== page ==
Random Plus Student Drug Testing Program
Frequently Asked Questions and Answers
In keeping with the School's mission to prepare students for a significant life, the EHS Board of Trustees approved the adoption of the Random Plus Drug Testing Program several years ago, aimed at achieving a drug-free environment. Working in concert with the Choices program of education and counseling, the drug-testing program is based on the premise that drug-testing serves as a deterrent to the use of drugs, giving students a means to resist peer pressure, thereby reducing use. The program also helps to identify students who are using drugs so that they can be referred for assessment, counseling, and treatment.
Episcopal High School has engaged the Psychemedics Corporation to conduct hair testing for drugs (and alcohol for those who so choose) beginning in the fall of 2015. All students will be in the pool for random selection for drug testing. Those who are randomly selected for drug testing will also be tested for alcohol (chronic, excessive use) if their parents have selected that option. All results for alcohol tests will be reported only to the parents.
The following are questions and answers, compiled with the assistance of Psychemedics, regarding drug testing in general and hair testing in particular.
Virtual RPSDT Session:
Associate Head of School Nancy Eisenberg hosted the annual Random Plus Student Drug Testing (RPSDT) Virtual Parent Information Session on September 24. The virtual information session focused on details about EHS's drug testing program and a presentation on substance abuse from our guest speaker Dr. John O'Neill from the Menninger Clinic.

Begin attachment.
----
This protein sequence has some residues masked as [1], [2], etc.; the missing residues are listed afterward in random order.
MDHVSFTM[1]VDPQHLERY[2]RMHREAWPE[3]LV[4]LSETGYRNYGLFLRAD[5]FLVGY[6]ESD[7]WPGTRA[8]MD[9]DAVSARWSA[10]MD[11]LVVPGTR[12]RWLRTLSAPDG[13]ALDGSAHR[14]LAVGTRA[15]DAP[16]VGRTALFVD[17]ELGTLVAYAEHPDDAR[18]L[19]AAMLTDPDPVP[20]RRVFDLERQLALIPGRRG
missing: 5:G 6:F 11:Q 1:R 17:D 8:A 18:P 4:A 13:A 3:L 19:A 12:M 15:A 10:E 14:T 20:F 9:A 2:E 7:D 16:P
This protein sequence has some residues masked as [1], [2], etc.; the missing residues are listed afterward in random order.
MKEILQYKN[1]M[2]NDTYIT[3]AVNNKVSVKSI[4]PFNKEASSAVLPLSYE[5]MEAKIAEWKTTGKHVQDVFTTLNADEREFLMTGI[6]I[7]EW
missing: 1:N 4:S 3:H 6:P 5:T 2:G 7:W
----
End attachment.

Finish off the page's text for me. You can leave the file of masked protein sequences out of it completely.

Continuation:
What is the purpose of student drug testing?
As a part of a comprehensive drug abuse prevention program, student drug testing helps EHS accomplish our overall goal of a drug-free school. The intent of this program is not to punish students but to deter drug use and to intervene with parents and students when needed.
How does drug testing help students?
The program serves as a deterrent to the use of illegal drugs and to provide students with a reason to resist peer pressure and refuse invitations to drug usage.
Who will be tested?
All students at EHS will be subject to the random drug test.
Will participation be required?
Yes. Students must participate if they would like to remain at Episcopal High School.
How will students be randomly selected?
Students will be assigned ID numbers. Using a computer-generated random selection program, we will provide a list of students to be tested. The list of student names and their ID numbers will be kept in a confidential file maintained by a designated EHS administrator.